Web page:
Hybrid working is here to stay but what is hybrid working?
Hybrid working existed long before COVID-19 sent us all home in March 2020, but in a post-pandemic era it has been adopted as normal practice for many businesses.
Employers who were previously reluctant to let their people work from home, have now embraced the hybrid workplace in a working arrangement which makes employees feel like they are trusted by their bosses to get on with their jobs, whether they are working in office space or working from home.
Hybrid working meaning
Put simply, hybrid working is any flexible working model which enables employees to work from different locations. Rather like the hybrid car combines both traditional and electric engines, similarly, hybrid working combines the option to work in the office, at home or in another remote location such as coworking space.
Hybrid working provides employees with a degree of flexibility, breaking up their working weeks with perhaps three or four days in the office and maybe one or two days at home. When an employee works flexibly, they are perhaps more likely to be productive, feeling trusted to complete their work regardless of if they are in the office or not.
Certainly, a day working from home can be helpful if one is engaged in a project which requires uninterrupted concentration. On the flip side, team meetings are much better held in person rather than on zoom, and on days when you need to interact with numerous different colleagues, this is much easier to achieve in the office.
During the pandemic, workers became used to working from home and have enjoyed some of the benefits that has brought, but while remote working has worked for many, there are some for whom it has brought on issues with mental health, finding it hard to strike a work/life balance, feeling isolated and disassociated from fellow team members.
Some people just prefer to be office-based on a full-time basis for the collaborative work environment the office provides and for the feeling of belonging. This is particularly true for young workers who are starting out on their careers and for whom working from home can result in a lack of mentoring and reduced opportunities for growth, not to mention potentially restricted career development. Certainly, the soft skills which are naturally acquired when working in an office are obviously impossible to learn in a remote environment.
Employee engagement and company culture are also things which are hard to maintain when employees aren’t coming together face-to-face on a regular basis. With the days of social distancing more or less behind us, teams are now able to meet in person, seeing an end, more or less, to the interminable days of Zoom and Microsoft Teams calls.
Hybrid working benefits
No two hybrid work models are the same as employers re-imagine the traditional working week. Hybrid working must fit in with the needs of the business as well as accommodate the needs of its personnel.
Greater flexibility for the worker is perhaps the most significant benefit. This is important for attracting new talent, with most people expecting some degree of flexibility in any new role when it comes to the option of working from home.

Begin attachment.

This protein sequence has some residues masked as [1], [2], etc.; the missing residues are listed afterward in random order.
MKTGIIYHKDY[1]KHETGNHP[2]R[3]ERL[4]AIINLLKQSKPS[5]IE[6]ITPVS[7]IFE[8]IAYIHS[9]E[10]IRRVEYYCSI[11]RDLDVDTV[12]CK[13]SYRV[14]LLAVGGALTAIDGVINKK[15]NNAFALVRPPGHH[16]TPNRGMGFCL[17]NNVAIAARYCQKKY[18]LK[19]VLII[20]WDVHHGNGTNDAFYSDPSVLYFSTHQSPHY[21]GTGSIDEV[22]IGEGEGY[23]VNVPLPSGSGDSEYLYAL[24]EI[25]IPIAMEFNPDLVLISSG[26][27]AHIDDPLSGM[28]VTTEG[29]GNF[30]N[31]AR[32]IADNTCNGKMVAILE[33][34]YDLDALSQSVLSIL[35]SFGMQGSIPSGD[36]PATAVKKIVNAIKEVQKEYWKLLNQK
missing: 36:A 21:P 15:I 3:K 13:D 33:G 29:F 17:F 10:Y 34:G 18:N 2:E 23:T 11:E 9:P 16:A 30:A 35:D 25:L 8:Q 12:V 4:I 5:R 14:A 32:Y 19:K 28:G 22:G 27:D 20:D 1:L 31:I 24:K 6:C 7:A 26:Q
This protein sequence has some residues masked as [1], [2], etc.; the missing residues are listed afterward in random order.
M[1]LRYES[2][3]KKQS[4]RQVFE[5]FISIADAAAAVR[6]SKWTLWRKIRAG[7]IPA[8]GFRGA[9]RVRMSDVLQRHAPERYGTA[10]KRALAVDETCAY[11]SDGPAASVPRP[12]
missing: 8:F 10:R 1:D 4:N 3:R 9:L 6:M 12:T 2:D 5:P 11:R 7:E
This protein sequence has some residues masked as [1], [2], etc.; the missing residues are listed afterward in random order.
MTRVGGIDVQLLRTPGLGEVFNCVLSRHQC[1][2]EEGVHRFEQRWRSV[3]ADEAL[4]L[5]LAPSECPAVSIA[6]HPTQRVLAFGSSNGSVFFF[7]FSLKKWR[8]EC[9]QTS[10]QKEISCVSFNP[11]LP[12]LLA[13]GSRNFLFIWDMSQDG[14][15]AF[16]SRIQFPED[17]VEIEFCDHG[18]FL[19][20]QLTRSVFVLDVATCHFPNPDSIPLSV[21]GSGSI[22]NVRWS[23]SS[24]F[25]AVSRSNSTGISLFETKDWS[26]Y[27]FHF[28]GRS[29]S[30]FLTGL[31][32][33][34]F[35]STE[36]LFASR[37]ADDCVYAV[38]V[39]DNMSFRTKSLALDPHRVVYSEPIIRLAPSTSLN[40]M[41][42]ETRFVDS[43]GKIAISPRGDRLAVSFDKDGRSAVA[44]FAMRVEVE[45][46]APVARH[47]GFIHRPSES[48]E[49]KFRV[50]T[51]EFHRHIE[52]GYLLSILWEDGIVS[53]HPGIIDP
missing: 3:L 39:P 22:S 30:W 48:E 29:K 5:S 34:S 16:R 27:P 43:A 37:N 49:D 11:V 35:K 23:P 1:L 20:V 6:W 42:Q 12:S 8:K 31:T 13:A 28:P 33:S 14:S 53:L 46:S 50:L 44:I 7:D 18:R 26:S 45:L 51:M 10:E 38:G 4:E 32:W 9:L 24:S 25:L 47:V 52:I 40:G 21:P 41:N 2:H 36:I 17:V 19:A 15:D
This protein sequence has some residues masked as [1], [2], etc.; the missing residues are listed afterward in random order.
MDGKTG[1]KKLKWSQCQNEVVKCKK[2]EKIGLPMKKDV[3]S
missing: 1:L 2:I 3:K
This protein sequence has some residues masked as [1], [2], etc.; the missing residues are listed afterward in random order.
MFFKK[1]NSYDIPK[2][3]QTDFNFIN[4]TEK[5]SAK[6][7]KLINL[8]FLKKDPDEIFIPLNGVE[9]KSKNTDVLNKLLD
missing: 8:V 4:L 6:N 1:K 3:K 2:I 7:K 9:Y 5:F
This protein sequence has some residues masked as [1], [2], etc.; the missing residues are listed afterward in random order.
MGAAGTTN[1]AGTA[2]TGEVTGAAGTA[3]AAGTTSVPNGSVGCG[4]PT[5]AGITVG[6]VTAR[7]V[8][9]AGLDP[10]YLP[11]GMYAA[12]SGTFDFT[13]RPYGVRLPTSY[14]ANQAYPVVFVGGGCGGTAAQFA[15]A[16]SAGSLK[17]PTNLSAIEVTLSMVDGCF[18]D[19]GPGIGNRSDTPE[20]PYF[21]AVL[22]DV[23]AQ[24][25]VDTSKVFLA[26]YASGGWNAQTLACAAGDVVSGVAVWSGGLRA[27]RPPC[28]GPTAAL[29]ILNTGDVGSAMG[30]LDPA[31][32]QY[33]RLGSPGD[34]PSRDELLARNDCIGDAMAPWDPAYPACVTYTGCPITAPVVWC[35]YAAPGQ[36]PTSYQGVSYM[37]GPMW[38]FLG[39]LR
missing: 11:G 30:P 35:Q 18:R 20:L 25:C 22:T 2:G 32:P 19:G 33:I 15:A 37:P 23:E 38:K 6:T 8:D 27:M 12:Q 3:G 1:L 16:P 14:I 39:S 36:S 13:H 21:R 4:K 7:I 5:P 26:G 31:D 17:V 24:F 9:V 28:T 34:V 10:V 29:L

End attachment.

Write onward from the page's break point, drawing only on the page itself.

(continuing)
While some people work best in an office, others prefer the quiet of working alone. For most a mix of both allows for days when some quiet time is required to write up a report or presentation, or to focus on clearing that inbox. Similarly, days in the office are great for team meetings and collaborating with colleagues. This is where a hybrid working arrangement comes in to its own, offering a mix of both.
In terms of productivity, there are those for whom productivity levels will be boosted by the chance to work a day or so at home, similarly there are others who may find that being office-based works better for them in order to get work done.
Hybrid working disadvantages
Hybrid working obviously doesn’t suit all businesses. There are some jobs which simply can’t be done from home, not even on a part-time basis, this would include client-facing roles such as a receptionist.
There is also the issue of certain members of staff who might be difficult to manage remotely, viewing the days they are working at home as days when they perhaps need not work as hard or indeed, only work just enough to make it look like they are doing something. In such cases, managers will need to monitor productivity and take action accordingly.
In the same way that hybrid working doesn’t suit all businesses, it may also not suit all members of staff, with some perhaps feeling demotivated by the situation and lonely working in isolation.
Additionally, any organisation implementing a hybrid working policy must consider the health and safety aspects of working from home for employees. This is as much the responsibility of the business as it is if the staff member is working in the office. This means ensuring the necessary risk assessments have been made in terms of an employee’s desk set-up at home. Are they sitting in a suitably ergonomic office chair? Is their computer screen at the right height to ensure correct posture? Younger members of staff are less likely to have a designated workspace at home and their long-term skeletal and muscular health can be impacted detrimentally by sitting for long periods with a laptop on their knees, or by working at a kitchen table, sitting on a kitchen chair.
Hybrid working brings with it a variety of pros and cons, both for employees and the organisation they work for. Striking the right balance will depend on the needs of the business as much as it will the needs or preferences of individuals, but whatever the case, hybrid working is here to stay, in one form or another, and certainly it seems to be the future of work.
Image credit: Canva